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So every week on Saturday afternoon, I sit down to review what I did that week. I think about how it helped bring about the kind of world where I want to live. I imagine that world, visualizing all the details of how much better off other people are, how they make wiser decisions, how much less suffering and more joy there is in the world. I let myself feel how good it would be to live in that world, and how great it is that my daily work activities help bring that world into reality. I then write my feelings and thoughts in my journal. I want to make sure I have a record I can refer back to any time I get lost in the everyday business of my work activities. Research shows journaling is a great strategy to gain a higher sense of meaning and purpose in life. I also encourage others at Intentional Insights to connect their long-term goals to their daily tasks, and to create an organizational culture that facilitates such meaning-making activities.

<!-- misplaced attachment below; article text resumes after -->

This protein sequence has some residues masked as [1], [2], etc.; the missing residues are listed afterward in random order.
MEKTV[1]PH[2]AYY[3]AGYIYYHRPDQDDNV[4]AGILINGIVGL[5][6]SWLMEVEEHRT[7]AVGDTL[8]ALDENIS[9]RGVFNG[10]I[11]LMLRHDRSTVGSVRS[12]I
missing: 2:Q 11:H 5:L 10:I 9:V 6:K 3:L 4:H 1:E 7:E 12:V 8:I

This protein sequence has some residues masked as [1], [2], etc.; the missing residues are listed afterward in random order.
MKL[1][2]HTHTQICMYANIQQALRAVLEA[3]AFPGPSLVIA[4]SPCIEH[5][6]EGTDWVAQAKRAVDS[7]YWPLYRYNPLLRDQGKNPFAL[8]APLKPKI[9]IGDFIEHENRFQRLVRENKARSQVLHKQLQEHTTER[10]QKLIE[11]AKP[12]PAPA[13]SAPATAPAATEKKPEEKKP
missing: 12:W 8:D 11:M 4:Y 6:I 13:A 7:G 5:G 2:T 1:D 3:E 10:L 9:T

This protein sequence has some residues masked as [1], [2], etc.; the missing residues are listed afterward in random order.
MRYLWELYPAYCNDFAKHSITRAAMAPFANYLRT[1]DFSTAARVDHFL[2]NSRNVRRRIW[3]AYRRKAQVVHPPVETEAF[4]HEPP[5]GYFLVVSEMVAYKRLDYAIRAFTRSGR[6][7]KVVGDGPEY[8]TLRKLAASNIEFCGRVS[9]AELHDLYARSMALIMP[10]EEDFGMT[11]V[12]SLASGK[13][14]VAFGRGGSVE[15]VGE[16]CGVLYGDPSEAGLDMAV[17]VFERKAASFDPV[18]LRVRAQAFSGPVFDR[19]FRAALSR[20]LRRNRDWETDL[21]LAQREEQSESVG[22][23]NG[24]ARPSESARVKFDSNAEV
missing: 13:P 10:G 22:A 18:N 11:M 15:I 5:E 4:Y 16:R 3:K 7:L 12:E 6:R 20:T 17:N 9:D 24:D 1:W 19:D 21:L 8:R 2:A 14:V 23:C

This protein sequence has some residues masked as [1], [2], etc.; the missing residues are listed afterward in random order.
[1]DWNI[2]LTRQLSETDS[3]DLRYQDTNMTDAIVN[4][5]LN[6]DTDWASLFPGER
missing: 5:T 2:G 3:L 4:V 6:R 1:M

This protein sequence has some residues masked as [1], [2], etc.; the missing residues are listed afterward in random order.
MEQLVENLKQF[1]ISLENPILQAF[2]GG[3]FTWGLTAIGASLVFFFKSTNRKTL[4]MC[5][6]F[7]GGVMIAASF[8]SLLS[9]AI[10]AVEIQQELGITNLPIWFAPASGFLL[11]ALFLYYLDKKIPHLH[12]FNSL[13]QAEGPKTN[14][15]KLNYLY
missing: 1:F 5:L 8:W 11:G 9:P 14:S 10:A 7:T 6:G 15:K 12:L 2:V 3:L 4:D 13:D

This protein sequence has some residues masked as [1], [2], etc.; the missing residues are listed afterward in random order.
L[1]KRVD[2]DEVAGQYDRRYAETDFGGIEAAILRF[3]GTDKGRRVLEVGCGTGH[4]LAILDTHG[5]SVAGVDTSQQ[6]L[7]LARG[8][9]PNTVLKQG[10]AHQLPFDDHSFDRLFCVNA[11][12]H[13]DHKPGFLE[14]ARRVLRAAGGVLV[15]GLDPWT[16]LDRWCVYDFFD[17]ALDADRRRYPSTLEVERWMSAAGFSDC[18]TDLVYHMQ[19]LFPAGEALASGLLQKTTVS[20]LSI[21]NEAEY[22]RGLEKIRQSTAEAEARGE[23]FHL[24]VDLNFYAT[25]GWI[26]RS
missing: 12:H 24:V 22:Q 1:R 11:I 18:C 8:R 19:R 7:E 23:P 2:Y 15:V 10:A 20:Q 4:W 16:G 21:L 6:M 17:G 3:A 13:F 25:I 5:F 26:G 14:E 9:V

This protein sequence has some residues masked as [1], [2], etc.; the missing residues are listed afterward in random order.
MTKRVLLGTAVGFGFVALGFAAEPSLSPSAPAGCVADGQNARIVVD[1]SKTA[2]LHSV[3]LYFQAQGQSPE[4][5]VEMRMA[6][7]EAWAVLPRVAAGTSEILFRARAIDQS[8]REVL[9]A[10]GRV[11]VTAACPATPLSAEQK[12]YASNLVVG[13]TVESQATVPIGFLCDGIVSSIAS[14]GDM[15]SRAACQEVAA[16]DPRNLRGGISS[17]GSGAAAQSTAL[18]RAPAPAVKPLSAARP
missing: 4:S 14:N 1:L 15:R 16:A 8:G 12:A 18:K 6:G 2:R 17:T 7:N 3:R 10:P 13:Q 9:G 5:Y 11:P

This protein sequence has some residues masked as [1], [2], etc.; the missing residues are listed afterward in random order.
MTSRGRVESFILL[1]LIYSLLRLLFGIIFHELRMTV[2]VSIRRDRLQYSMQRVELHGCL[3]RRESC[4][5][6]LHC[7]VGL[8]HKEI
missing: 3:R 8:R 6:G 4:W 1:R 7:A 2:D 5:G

While improving people’s lives happens to be my goal, you should think about your own goals. Maybe you think, “I only do my job for the paycheck.” Try to sit down at systematic intervals and think about what your paycheck does for you. Does the money help you accomplish your goal of having financial stability and security? Does it help you have the kind of lifestyle you want? Does it help you support your family? Visualize the specific things that the money does for you. Imagine that world thoroughly, and feel all the positive emotions you get from that world. Then, write down your feelings and thoughts, and refer back to them whenever you’re feeling like you need to recall the reasons you’re doing what you’re doing.

So what’s the take-away here?

The take-away is that you work for yourself, not anyone else. You do what you do for your own reasons and goals. Always remember that and be intentional. Show agency in getting what you want from your work, including a sense of meaning and purpose in life. Consult resources such as this science-based free workbook about meaningful work, and this web app to measure your sense of meaning and purpose. Consider sharing this article with your co-workers and/or supervisor if you think they would benefit from reading it, and also if you would benefit from them having read it.

Questions to consider:

  • Say your friend asked you how to find meaning and purpose in their workplace. What advice might you offer?